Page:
Metallurgical samples are being collected and testing of the heavy rare-earth mineralization will begin in the fourth quarter of 2011.

Rare Element Resources Ltd (TSX: RES & AMEX: REE) is a publicly traded mineral resource company focused on exploration and development of rare-earth elements and gold on the Bear Lodge property.

Rare-earth elements are key components of the green energy technologies and other high-technology applications. Some of the major applications include hybrid automobiles, plug-in electric automobiles, advanced wind turbines, computer hard drives, compact fluorescent lights, metal alloys, additives in ceramics and glass, petroleum cracking catalysts, and a number of critical military applications. China currently produces more than 95 percent of the 130,000 metric tonnes of rare-earths consumed annually worldwide, and China has been reducing its exports of rare-earths each year. The rare-earth market is growing rapidly, and is projected to accelerate if green technologies continue to be implemented on a broad scale.

ON BEHALF OF MANAGEMENT
Jaye T. Pickarts, COO

Jaye T. Pickarts, P.E., serves the Board of Directors of the Company as an internal, technically Qualified Person.  Technical information in this news release has been reviewed by Mr. Pickarts and has been prepared in accordance with Canadian regulatory requirements that are set out in National Instrument 43-101.  This news release was prepared by Company management, who take full responsibility for content. Neither TSX nor its Regulation Services Provider (as that term is defined in the policies of the TSX) accepts responsibility for the adequacy or accuracy of this release.

Forward Looking Statements

Except for statements of historical fact, certain information contained herein constitutes forward-looking statements. Forward looking statements are usually identified by our use of certain terminology, including "will", "believes", "may", "expects", "should", "seeks", "anticipates", "has potential to", or "intends' or by discussions of strategy or intentions. Such forward-looking statements involve known and unknown risks, uncertainties and other factors which may cause our actual results or achievements to be materially different from any future results or achievements expressed or implied by such forward-looking statements. Forward-looking statements are statements that are not historical facts, and include but are not limited to, estimates and their underlying assumptions; statements regarding plans, objectives and expectations with respect to the effectiveness of the Company's business model; future operations, products and services; the impact of regulatory initiatives on the Company's operations; the size of and opportunities related to the market for the Company's products; general industry and macroeconomic growth rates; expectations related to possible joint and/or strategic ventures and statements regarding future performance.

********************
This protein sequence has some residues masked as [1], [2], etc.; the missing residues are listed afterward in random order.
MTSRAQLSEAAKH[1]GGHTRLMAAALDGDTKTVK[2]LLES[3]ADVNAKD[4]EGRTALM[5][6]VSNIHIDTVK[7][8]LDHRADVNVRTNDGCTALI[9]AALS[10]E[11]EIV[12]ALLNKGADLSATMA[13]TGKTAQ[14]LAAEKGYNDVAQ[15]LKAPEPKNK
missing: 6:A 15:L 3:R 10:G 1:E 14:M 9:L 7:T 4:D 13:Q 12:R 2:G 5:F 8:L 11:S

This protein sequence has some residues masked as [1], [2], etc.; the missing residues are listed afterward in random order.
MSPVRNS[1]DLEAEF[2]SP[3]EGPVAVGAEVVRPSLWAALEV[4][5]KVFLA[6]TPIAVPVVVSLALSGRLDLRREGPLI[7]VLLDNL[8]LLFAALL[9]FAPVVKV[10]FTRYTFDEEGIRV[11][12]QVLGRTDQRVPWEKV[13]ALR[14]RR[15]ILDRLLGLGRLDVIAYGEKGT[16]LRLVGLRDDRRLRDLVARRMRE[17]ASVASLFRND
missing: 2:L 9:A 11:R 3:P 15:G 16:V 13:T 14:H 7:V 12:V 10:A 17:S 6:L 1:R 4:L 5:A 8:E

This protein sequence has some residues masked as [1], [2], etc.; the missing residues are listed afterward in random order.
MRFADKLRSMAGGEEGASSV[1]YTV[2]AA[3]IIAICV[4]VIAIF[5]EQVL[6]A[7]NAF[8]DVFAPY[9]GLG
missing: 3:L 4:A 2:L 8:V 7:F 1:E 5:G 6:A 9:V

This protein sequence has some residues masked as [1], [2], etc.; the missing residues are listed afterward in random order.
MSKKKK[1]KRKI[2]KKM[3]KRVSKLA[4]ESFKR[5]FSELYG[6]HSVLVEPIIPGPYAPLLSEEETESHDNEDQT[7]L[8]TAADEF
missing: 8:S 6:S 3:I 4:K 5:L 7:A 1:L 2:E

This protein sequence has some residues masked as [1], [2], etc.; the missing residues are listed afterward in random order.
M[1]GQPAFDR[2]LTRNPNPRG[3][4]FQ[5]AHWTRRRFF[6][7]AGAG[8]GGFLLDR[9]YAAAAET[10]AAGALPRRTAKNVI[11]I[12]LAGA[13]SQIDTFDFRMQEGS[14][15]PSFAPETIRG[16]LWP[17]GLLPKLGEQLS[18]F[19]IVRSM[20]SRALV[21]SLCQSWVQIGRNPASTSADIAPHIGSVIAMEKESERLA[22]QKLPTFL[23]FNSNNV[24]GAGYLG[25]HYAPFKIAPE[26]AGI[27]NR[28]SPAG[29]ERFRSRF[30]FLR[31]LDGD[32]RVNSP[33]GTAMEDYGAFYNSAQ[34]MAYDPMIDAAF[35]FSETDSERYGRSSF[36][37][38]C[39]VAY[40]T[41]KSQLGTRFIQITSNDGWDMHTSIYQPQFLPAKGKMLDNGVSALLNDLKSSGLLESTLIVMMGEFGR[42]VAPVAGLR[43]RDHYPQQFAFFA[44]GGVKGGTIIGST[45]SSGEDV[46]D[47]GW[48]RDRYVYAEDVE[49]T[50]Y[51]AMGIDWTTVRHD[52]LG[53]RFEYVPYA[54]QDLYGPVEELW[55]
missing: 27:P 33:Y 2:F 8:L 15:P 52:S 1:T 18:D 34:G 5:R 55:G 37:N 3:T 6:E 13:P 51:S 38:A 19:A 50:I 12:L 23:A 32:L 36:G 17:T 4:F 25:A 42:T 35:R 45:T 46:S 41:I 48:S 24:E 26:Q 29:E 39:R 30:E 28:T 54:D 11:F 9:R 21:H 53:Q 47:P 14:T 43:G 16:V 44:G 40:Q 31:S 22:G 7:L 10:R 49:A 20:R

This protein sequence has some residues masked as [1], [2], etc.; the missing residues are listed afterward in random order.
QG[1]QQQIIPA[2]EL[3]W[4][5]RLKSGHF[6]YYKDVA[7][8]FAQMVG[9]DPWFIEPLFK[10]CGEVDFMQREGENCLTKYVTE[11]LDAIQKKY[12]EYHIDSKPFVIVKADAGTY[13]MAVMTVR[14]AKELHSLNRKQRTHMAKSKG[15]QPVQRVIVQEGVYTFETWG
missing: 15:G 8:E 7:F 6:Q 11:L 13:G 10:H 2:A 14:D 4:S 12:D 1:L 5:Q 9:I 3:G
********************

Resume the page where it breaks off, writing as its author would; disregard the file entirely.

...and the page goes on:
Forward-looking statements used in this discussion are subject to various risks and uncertainties, most of which are difficult to predict and generally beyond the control of the Company. If risks or uncertainties materialize, or if underlying assumptions prove incorrect, our actual results may vary materially from those expected, estimated or projected. Forward-looking statements in this document are not a prediction of future events or circumstances, and those future events or circumstances may not occur. Given these uncertainties, users of the information included herein, including investors and prospective investors are cautioned not to place undue reliance on such forward-looking statements.

 

 

 

SOURCE Rare Element Resources Ltd.

For further information:

For information, refer to the Company's website at www.rareelementresources.com or contact:
Anne Hite, Director of Investor Relations (720) 278-2460 ahite@rareelementresources.com
Jaye T Pickarts, (720) 278-2460 jpickarts@rareelementresources.com

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Rare Element Resources Ltd.